Managing feedback isn’t something that you learn in most traditional business courses, but it’s an important part of the process. If you approach feedback inefficiently, it can easily get your projects way out of scope, leaving you with less money in your pocket at the end of the day.
Step one is to never take anything personally. If the client has issues with the work, it’s with the work—not with you. Try to move past any hurt feelings and focus on turning their feedback into actionable insight.
Before the project launches, you want to minimize the project stakeholders. By “stakeholders,” I mean the people who have decision-making authority in the project. We’ve all had the experience of working on a project where all 10 people on the team have the ability to make decisions, and it almost always ends badly. The idea here is to avoid death by committee syndrome, where those ten decision makers all debate every single change on the project, which, in turn, creates a project that tramples all planned timelines.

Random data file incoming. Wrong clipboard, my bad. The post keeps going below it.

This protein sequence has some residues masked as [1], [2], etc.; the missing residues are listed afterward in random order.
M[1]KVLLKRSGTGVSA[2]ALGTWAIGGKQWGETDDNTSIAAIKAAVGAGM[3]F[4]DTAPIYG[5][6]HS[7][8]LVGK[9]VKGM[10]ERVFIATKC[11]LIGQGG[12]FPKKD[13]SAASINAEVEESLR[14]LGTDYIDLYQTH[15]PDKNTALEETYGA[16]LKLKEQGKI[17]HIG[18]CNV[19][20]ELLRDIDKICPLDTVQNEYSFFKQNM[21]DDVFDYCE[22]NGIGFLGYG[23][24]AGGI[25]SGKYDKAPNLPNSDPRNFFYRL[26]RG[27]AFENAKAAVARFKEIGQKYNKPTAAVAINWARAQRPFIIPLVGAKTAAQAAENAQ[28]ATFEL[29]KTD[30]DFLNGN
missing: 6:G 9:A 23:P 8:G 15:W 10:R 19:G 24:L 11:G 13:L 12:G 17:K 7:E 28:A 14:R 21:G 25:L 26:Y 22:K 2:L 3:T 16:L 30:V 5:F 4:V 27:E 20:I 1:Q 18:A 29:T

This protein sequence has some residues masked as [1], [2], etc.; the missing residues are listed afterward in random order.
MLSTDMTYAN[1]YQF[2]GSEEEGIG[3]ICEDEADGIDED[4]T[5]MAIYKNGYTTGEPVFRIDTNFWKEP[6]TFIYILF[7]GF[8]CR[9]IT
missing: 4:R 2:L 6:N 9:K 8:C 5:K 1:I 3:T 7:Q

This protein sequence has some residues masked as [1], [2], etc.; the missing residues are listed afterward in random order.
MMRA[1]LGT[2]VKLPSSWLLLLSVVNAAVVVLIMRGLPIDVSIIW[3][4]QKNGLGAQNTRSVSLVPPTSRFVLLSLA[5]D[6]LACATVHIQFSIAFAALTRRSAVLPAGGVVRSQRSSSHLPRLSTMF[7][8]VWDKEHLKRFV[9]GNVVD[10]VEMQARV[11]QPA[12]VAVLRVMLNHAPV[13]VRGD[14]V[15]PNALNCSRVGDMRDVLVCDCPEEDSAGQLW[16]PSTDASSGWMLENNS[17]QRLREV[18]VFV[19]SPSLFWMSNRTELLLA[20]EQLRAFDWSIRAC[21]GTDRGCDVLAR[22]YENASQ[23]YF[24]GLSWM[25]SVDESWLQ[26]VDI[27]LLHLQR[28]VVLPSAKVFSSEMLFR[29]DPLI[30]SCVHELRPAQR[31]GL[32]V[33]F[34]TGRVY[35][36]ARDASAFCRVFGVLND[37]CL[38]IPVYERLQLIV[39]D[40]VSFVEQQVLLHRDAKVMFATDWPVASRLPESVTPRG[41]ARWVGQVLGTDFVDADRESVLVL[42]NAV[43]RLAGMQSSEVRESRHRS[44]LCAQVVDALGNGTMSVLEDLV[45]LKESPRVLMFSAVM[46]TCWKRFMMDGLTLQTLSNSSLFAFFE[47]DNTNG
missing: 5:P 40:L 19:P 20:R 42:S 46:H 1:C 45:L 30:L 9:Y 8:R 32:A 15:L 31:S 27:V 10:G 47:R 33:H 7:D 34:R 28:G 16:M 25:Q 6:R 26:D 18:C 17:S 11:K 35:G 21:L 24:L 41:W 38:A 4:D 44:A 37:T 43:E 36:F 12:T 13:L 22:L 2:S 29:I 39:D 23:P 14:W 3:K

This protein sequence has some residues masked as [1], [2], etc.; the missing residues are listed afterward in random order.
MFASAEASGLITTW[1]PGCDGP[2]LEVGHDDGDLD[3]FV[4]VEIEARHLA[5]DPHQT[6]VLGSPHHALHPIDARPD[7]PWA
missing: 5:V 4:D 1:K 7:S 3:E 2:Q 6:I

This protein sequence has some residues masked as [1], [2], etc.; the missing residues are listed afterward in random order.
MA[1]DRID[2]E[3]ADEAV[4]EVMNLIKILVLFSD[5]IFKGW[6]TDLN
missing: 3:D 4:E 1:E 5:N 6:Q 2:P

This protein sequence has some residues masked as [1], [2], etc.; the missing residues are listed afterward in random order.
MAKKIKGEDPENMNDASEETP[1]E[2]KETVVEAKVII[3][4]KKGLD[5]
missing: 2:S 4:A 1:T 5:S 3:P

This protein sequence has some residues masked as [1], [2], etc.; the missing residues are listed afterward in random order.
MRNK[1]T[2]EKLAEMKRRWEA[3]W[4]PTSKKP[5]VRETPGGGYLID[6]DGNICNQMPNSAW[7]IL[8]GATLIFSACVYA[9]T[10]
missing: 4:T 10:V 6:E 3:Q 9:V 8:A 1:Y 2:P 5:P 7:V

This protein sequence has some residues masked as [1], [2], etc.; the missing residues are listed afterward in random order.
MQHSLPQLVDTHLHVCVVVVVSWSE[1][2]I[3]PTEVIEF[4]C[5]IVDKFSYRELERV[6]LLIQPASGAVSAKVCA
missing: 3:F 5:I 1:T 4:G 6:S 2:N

When you’re getting feedback, get all of the feedback at once before implementing. This is especially important if you’re collecting feedback from multiple people. What can happen is that you get the feedback from one person, go make the changes, then another person wants you to change it back, then person #3 doesn’t agree with either of the two previous people…you get the idea. Let clients know that it’s part of your process and policies to wait until you have all feedback from their team before implementing it.
And then, before you do implement that feedback, repeat and summarize it to the client. Sometimes, what they say isn’t what we hear. All you need to do is quick email along the lines of “Okay, based on what I’m hearing, I’m going to make the logo smaller and move it up on the website, shift the sidebar from right to left, and make the social icons more prominent by giving them brighter colors. Is that right?” That gives your clients a chance to say yes or no, and any potential miscommunications can be stopped in their tracks.